Damage caused by suspected criminal activity by two former managers and main shareholders of Lithuania’s bankrupt bank Snoras are estimated at around 500 mln euros, prosecutors said LETA/BNS after completing their pre-trial investigation in the bank asset misappropriation case.
They said sufficient evidence was collected during the pre-trial investigation to prove the suspects’ guilt in committing the crimes.
Prosecutor Darius Stankevicius of the Organized Crime and Corruption Investigation Department at the Prosecutor General’s Office said Raimondas Baranauskas and Vladimir Antonov are suspected of large-scale misappropriation and embezzlement of Snoras’ assets, as well as criminal bankruptcy and asset laundering.
“Today I made the decision to close the investigation,” Stankevicius said at a news conference, adding that he would inform Russian prosecutors about the completion of the probe.
“(…) the suspects are hiding in Russia and are not extradited to Lithuanian law-enforcement. The criminal activity resulted in extensive material damage amounting to almost half a billion euros,” he said.
Other formal suspicions brought against the two men include fraudulent accounting, abuse of office and document forgery.
Baranauskas has asylum in Russia
When asked what identify document Baranauskas currently has, Stankevicius said the former CEO of Snoras has been granted the status of a refugee in Russia, but no other details are known, adding that his Lithuanian passport has expired.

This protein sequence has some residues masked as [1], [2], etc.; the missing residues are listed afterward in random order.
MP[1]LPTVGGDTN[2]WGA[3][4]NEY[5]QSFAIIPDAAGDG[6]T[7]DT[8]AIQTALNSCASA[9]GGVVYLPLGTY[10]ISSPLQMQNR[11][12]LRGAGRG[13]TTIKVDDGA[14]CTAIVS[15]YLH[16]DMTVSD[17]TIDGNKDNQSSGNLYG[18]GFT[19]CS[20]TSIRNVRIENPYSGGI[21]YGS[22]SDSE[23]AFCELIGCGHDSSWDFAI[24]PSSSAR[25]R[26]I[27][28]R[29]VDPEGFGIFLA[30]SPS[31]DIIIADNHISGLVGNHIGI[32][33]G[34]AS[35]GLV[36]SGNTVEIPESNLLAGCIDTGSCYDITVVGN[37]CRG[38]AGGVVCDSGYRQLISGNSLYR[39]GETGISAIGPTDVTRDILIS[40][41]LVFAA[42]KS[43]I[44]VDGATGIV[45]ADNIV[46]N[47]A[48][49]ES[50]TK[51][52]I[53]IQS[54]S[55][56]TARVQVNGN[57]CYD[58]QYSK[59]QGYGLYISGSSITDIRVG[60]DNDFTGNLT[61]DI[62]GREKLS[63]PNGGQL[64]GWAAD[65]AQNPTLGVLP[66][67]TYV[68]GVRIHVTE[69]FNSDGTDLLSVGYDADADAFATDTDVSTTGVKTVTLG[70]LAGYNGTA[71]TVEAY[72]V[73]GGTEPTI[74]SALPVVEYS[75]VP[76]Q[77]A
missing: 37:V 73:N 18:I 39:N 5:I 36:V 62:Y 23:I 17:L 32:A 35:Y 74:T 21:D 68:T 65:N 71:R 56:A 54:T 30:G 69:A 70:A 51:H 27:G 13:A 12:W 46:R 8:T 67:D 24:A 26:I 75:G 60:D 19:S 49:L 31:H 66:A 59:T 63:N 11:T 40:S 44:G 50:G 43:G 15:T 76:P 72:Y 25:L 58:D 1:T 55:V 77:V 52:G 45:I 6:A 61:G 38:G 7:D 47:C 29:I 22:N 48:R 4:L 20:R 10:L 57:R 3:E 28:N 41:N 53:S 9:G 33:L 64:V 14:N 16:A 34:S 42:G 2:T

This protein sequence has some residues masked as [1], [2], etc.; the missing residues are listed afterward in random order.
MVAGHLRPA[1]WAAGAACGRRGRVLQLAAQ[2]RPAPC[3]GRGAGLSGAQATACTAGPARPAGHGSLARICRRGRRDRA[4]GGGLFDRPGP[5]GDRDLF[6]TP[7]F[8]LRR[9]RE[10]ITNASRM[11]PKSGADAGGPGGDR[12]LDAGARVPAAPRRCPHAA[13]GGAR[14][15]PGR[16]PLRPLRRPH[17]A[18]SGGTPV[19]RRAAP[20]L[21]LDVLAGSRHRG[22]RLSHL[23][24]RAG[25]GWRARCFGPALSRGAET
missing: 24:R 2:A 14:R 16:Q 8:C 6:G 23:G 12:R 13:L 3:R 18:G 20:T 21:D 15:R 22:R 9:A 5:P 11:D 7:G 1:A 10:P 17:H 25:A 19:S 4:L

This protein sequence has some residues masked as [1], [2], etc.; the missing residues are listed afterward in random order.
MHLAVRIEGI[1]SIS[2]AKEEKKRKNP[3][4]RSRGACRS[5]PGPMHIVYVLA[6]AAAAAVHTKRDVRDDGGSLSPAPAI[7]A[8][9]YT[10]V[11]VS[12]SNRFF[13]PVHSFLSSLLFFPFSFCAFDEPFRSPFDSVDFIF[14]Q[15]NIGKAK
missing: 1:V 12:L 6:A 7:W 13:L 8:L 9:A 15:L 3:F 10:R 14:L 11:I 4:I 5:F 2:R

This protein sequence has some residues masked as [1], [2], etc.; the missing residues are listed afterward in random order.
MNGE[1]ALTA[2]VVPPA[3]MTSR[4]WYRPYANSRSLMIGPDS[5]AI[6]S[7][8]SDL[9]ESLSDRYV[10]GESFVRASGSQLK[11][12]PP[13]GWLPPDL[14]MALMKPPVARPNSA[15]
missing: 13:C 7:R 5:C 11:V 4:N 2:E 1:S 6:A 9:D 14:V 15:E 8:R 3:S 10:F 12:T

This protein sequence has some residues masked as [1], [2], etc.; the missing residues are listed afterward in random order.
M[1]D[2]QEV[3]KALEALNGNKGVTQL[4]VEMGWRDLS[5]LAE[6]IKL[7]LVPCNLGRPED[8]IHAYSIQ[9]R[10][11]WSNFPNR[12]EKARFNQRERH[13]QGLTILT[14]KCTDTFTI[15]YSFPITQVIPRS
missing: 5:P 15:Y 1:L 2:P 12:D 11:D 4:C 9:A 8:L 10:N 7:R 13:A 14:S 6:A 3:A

“The Prosecutor General’s Office of the Russian Federation has officially notified us that Baranauskas has been granted refugee status,” he said.
“We have no further information and the Russian Federation would not provide it to us. Therefore, I cannot answer your question. He must have some document”.
The prosecutor said the search for the suspects will continue until they are found.The prosecutors suspect that 35 transfers, worth from 5 mln euros to 74 mln euros, of Snoras’ cash and securities into personal accounts at Swiss-based banks were performed between the fall of 2008 and the summer of 2011.
They also suspect that two large-scale unlawful transactions in Snoras’ assets were concluded between 2009 and 2011.
They say Snoras suffered a loss of almost 500 mln euros as a result of all these transactions.Stankevicius explained that damage was caused to the bank’s creditors and shareholders and, indirectly, to the state, which compensate eligible depositors for their lost money.
500 mln EUR civil action, restrictions on assets in Snoras’ case
Robert Sadianec, head of the Special Task Board at the Financial Crime Investigation Service, said the team of Snoras’ bankruptcy administrator brought a civil action worth almost 500 mln euros and was recognized as a civil plaintiff in the pre-trial investigation.
“Assets worth 230 mln euros were located throughout the pre-trial investigation period and are currently under restrictions,” Sadianec said.
“The search for assets and ownership right restrictions covered a total of 18 states. The assets involved ranged from cash in bank accounts to cars and businesses owned by the suspects,” he said.
As part of the complex investigation, around 100 people in Lithuania and abroad were questioned and procedural coercive measures were taken more than 50 times to find and obtain evidence, the official said.
Sadianec added that most of the documents were obtained from Swiss banks.